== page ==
Takis, TÃ©lÃ©lumiÃ¨re No. 4 (detail), 1963â€“64.
Â©2019 ADAGP, PARIS, AND DACS, LONDON/PHOTO: Â©TATE/ANDREW DUNKLEY AND MARK HEATHCOTE/TATE
On view now at Tate Modern in London is a retrospective for Takis, the Greek sculptor best known for his strange assemblages of magnets and lighting fixtures. With this show in mind, weâ€™ve republished Lawrence Campbellâ€™s review of Takisâ€™s 1963 exhibition at Alexandre Iolas Gallery in New York, which is considered one of the most significant shows that the artist had in his lifetime. In that show, he debuted new sculptures making use of magnets. (Six years later, the artist would remove one of his sculptures from a show at the Museum of Modern Art, an act of protest that echoes in artistsâ€™ decision today to ask for their works to be pulled from the Whitney Biennial.) The review follows below. â€”Alex Greenberger
â€œReviews and previewsâ€By Lawrence CampbellDecember 1963
Takis [at Alexandre Iolas Gallery in New York], Greek-born sculptor, in Paris since 1955, has received considerable attention for his magnetic and kinetic sculptures. He calls these works Telesculptures, Telemagnets and Telephota. The last consist of three separate units wired together: a condenser with an antenna, next a mercury vapor tube in which a light boils like an imprisoned Tinker Bell and which looks like a robot above a Science-Fiction arrangement of wires, coils and other electrical equipment, finally an electro-magnet which cuts on and off and influences the oscillations of cork spheres or other hanging objects enclosing metallic substances, suspended from the ceiling. The telemagnets consist of a painted canvas concealing (except for a telltale bulge) a magnet. Various objectsâ€”metal horns, spheres and cut-out sign-shapes suspended by wires from the ceilingâ€”are held in rigid immobility in the field of the hidden magnet, yet float free from the surface of the canvas itself. There are also several metal oblate spheroids with grooved markings like isobars. The sculptorâ€™s intention is not to create a kind of Dadaist art, nor yet a Tinguely machine, but to demonstrate the esthetic possibilities of an actual magnetic force.
Art Market Data—Including Catalogues Raisonnés—Just Took a Big Leap Forward
Not too long ago, it was possible to attend a prestigious art fair in a global capital where you might find two very similar works of art featured at the booths of two different dealers who might have placed wildly different asking prices on the works. How wild? Try a million dollars difference—or one work…
Not too long ago, it was possible to attend a prestigious art fair in a global capital where you might find two very similar works of art featured at the booths of two different dealers who might have placed wildly different asking prices on the works. How wild? Try a million dollars difference—or one work priced at twice its near twin.
That wasn’t supposed to happen in a world where the art market had supposedly achieved some form of price transparency. Although auction price databases had been the first—and for a very long time, the only—form of transparency and innovation in the art market, this data wasn’t widely or easily accessible. The databases that housed the information either at the auction houses themselves or in the aggregators were built with antiquated technology. In an increasingly interconnected world, price data remained within hard to access silos.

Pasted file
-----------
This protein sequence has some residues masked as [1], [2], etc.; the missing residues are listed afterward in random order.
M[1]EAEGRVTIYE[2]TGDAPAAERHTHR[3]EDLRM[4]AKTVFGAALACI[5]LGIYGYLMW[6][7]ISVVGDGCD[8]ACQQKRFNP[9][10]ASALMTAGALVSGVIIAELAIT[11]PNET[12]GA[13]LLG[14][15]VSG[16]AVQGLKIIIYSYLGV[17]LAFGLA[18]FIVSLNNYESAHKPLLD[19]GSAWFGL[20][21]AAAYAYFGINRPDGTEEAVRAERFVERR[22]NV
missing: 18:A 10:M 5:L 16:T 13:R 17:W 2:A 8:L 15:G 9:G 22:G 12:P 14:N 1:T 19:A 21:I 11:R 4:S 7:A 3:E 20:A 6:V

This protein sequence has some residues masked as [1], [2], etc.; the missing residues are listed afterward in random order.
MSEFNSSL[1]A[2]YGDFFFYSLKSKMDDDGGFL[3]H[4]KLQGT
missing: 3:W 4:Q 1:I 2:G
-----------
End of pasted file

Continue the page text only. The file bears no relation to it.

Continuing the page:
In recent years, the auction houses have made their data more easily discovered through search. This allowed buyers guessing at a fair price for a work of art in a gallery or at an art fair a more accessible independent reference point. That was fine as far as it went but there’s a great deal more to understanding the importance and appeal of a work of art than a few random public auction prices.
“Relying solely on auction prices will only ever give you half of the truth,” says Christian Huhnt who together with Dimitris Hermann spent the last five years building Facture. “To identify the right price for a work you have to see it in context of other works by the artist. One needs to understand the distribution of works in public and private collections and assess the likelihood of those works entering the market. Only by connecting catalogue raisonné data with auction data can you achieve this powerful 360 degree overview.”
To address the fragmentation of catalogues raisonnés and auction prices, Huhnt and Hermann have tried to think two steps ahead. What do dealers and auction house business getters need to do their jobs better that can also be valuable to art advisors and their clients, and even the broader institutional community around museums and public galleries?
The answer comes in the form of Facture, a new service launched this month. Today, Facture combines catalogues raisonnés data for more than 60 of the most traded artists with millions of images and auction prices, museum inventory, and gallery listing sites. This reconciled data can show not only what a work of art sold for at auction, but who owns similar works which, as everyone knows, has an important effect on the value of a painting, sculpture or other type of artwork.